Feeds

Destroying sandboxes

There'll be malware for it soon

Protecting users from Firesheep and other Sidejacking attacks with SSL

One of the mechanisms used by anti-malware applications is to institute a virtual "sandbox" to isolate suspicious files from the rest of the system while they are quickly analysed for malicious content or behaviour.

Creating a sandbox requires the anti-malware software to essentially institute a Virtual Machine - a computer that is completely implemented in software. A lot of current sandboxes are designed to emulate network connections and normal system behaviour in an effort to trap malicious output from a suspicious file or application.

Some malware authors have already developed their code to the point where it can identify when it is being operated in a virtual machine, and so neutralise the malicious behaviour. The point of this approach is to make the analysis of their malware more difficult for the anti-malware developers as they can not observe the suspicious code engaging in malicious activity. Other malware can identify when a debugger is attached and respond accordingly (some even with targeted attacks against debuggers such as IDA).

In a sign that malware that targets sandbox environments is not far off, detailed code and analysis have been released that give developers a means to probe around while inside the sandbox. Previous attempts at identifying the presence of virtual machines has been targeted at applications like VMWare and Virtual PC, with little attention paid to those created by anti-malware software for analysis of files on end user systems (which is different to the use of VMWare and Virtual PC in the anti-virus lab).

Once the code has identified the presence of the sandbox, it begins looking for memory registers and other reporting code elements that are accessible from within the "safe" environment. With a viable mechanism to insert code of choice into these elements, a sandboxed application can not only break out of the sandbox, but target the application or system that has placed it there.

Key to the process that has been described is the identification that the sandbox has to have some set of mechanisms to not only identify what the sandboxed software is doing, but also to report it back to the user/anti-malware application. Targeting these sections of code allows for interesting manipulation of the data going back to the anti-malware software, and will likely soon lead to software being able to break out of the sandbox with ease.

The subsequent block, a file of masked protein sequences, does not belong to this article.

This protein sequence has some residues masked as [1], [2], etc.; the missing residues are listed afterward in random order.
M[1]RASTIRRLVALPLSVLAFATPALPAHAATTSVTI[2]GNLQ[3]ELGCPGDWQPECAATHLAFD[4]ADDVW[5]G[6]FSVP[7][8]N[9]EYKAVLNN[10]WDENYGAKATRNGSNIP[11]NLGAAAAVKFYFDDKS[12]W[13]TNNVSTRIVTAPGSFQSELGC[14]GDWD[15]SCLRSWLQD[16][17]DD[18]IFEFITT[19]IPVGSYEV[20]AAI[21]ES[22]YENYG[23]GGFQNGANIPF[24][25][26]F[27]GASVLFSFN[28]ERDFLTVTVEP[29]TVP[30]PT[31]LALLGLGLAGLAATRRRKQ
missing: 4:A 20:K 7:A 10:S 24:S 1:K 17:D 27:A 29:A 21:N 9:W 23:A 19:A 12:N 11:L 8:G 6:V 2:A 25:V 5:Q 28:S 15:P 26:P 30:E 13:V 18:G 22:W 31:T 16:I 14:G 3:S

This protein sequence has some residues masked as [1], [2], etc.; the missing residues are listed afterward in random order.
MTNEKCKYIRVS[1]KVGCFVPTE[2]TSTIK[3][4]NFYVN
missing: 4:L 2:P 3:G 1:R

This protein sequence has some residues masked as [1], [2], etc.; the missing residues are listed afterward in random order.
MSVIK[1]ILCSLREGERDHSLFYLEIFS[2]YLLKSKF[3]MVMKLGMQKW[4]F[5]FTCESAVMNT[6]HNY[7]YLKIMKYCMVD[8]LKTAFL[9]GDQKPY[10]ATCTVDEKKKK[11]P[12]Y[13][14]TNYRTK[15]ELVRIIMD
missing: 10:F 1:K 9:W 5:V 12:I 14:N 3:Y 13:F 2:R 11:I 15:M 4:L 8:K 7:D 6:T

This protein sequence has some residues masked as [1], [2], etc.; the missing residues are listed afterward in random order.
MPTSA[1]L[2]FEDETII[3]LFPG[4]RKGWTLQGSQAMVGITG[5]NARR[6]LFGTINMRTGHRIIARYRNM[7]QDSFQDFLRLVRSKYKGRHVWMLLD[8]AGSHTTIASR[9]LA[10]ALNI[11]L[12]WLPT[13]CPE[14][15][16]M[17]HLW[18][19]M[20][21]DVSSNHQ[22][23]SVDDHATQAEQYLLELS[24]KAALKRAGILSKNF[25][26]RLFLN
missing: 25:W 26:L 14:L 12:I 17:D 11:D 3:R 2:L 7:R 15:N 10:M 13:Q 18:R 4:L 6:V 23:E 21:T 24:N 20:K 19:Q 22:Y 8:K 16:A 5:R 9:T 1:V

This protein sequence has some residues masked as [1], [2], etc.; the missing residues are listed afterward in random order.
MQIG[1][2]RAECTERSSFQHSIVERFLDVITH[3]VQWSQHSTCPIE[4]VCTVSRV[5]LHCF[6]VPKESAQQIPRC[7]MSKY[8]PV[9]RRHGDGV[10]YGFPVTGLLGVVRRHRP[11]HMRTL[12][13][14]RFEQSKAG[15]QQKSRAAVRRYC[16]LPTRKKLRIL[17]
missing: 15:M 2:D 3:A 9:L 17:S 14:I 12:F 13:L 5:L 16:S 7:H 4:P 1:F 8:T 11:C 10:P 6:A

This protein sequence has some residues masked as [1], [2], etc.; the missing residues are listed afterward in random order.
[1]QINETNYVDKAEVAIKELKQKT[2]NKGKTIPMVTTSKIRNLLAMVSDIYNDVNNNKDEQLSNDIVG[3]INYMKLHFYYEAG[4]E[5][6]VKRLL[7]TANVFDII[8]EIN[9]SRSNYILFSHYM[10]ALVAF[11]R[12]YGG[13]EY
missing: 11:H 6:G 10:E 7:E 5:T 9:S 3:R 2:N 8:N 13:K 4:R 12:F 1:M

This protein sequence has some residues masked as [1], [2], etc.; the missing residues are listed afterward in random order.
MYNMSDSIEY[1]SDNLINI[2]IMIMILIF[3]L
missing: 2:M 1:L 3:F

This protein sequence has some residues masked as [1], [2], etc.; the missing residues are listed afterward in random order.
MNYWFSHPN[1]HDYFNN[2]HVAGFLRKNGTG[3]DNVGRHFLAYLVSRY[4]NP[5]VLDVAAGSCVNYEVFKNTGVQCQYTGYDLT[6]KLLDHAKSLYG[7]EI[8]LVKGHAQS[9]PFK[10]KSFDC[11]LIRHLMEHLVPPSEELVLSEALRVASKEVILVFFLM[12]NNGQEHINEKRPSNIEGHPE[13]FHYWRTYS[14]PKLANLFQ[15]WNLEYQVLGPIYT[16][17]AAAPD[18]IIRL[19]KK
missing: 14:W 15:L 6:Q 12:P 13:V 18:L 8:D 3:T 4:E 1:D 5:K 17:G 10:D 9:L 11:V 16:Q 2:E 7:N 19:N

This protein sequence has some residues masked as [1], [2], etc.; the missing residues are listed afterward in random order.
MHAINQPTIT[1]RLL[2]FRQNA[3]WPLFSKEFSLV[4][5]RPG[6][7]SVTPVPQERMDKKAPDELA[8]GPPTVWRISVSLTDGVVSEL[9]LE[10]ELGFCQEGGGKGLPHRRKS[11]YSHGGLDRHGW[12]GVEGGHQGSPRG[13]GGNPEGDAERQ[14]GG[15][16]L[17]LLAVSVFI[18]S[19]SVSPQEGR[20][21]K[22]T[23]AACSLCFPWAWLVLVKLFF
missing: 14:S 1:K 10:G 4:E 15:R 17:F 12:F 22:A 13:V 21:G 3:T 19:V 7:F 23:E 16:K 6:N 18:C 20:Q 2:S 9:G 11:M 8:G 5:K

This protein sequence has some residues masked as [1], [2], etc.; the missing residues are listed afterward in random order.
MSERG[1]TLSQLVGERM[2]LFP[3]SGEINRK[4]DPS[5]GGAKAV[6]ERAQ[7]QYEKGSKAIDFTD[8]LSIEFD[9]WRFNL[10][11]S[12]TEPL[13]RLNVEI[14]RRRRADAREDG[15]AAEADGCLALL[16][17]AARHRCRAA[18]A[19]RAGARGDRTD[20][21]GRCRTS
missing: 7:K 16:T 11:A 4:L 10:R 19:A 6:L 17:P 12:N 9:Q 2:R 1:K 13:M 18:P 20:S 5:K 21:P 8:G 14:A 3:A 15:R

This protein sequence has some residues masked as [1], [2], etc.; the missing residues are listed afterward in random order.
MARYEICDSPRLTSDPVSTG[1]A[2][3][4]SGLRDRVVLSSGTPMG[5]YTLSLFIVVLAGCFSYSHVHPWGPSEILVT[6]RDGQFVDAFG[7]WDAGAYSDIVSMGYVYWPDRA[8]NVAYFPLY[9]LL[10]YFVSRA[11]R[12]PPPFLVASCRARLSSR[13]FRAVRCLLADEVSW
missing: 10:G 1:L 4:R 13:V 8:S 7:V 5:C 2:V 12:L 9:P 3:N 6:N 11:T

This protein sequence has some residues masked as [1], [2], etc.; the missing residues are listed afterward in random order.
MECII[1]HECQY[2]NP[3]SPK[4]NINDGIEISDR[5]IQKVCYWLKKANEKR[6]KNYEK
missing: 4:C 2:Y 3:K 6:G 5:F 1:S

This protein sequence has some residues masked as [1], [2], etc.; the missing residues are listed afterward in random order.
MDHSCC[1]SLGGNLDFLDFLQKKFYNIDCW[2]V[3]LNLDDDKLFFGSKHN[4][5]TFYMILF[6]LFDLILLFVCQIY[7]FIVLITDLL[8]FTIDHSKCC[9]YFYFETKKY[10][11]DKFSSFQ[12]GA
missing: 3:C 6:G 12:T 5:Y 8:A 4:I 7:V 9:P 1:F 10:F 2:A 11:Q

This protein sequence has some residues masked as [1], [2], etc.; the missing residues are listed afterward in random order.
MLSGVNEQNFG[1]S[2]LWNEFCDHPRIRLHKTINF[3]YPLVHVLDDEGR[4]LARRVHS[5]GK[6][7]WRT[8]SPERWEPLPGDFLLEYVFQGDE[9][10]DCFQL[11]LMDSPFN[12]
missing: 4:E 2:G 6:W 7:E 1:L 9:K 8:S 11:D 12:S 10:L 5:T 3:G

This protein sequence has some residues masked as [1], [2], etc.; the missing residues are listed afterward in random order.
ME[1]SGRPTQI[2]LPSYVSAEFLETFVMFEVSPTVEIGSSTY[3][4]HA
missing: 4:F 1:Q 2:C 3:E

All of this information, including detailed source code files, has been released into the open - so long as you know where and how to look. The sandbox used by Norman branded products is the one being targeted in the demonstration, but the underlying basics can be extended to those from other vendors. Based on previous related cases where code has gone from demonstration to application, specialised targeting using similar approaches in the wild are expected within six to eight weeks, with general attack usage viable within 12 to 18 weeks.

This article originally appeared at Sûnnet Beskerming

© 2007 Sûnnet Beskerming Pty. Ltd

Sûnnet Beskerming is an independent Information Security firm operating from the antipodes. Specialising in the gap between threat emergence and vendor response, Sûnnet Beskerming provides global reach with a local touch.

The next step in data security

More from The Register

next story
Israeli spies rebel over mass-snooping on innocent Palestinians
'Disciplinary treatment will be sharp and clear' vow spy-chiefs
Infosec geniuses hack a Canon PRINTER and install DOOM
Internet of Stuff securo-cockups strike yet again
THREE QUARTERS of Android mobes open to web page spy bug
Metasploit module gobbles KitKat SOP slop
'Speargun' program is fantasy, says cable operator
We just might notice if you cut our cables
Apple Pay is a tidy payday for Apple with 0.15% cut, sources say
Cupertino slurps 15 cents from every $100 purchase
YouTube, Amazon and Yahoo! caught in malvertising mess
Cisco says 'Kyle and Stan' attack is spreading through compromised ad networks
Hackers pop Brazil newspaper to root home routers
Step One: try default passwords. Step Two: Repeat Step One until success
Greater dev access to iOS 8 will put us AT RISK from HACKERS
Knocking holes in Apple's walled garden could backfire, says securo-chap
prev story

Whitepapers

Providing a secure and efficient Helpdesk
A single remote control platform for user support is be key to providing an efficient helpdesk. Retain full control over the way in which screen and keystroke data is transmitted.
Saudi Petroleum chooses Tegile storage solution
A storage solution that addresses company growth and performance for business-critical applications of caseware archive and search along with other key operational systems.
Security and trust: The backbone of doing business over the internet
Explores the current state of website security and the contributions Symantec is making to help organizations protect critical data and build trust with customers.
Reg Reader Research: SaaS based Email and Office Productivity Tools
Read this Reg reader report which provides advice and guidance for SMBs towards the use of SaaS based email and Office productivity tools.
Security for virtualized datacentres
Legacy security solutions are inefficient due to the architectural differences between physical and virtual environments.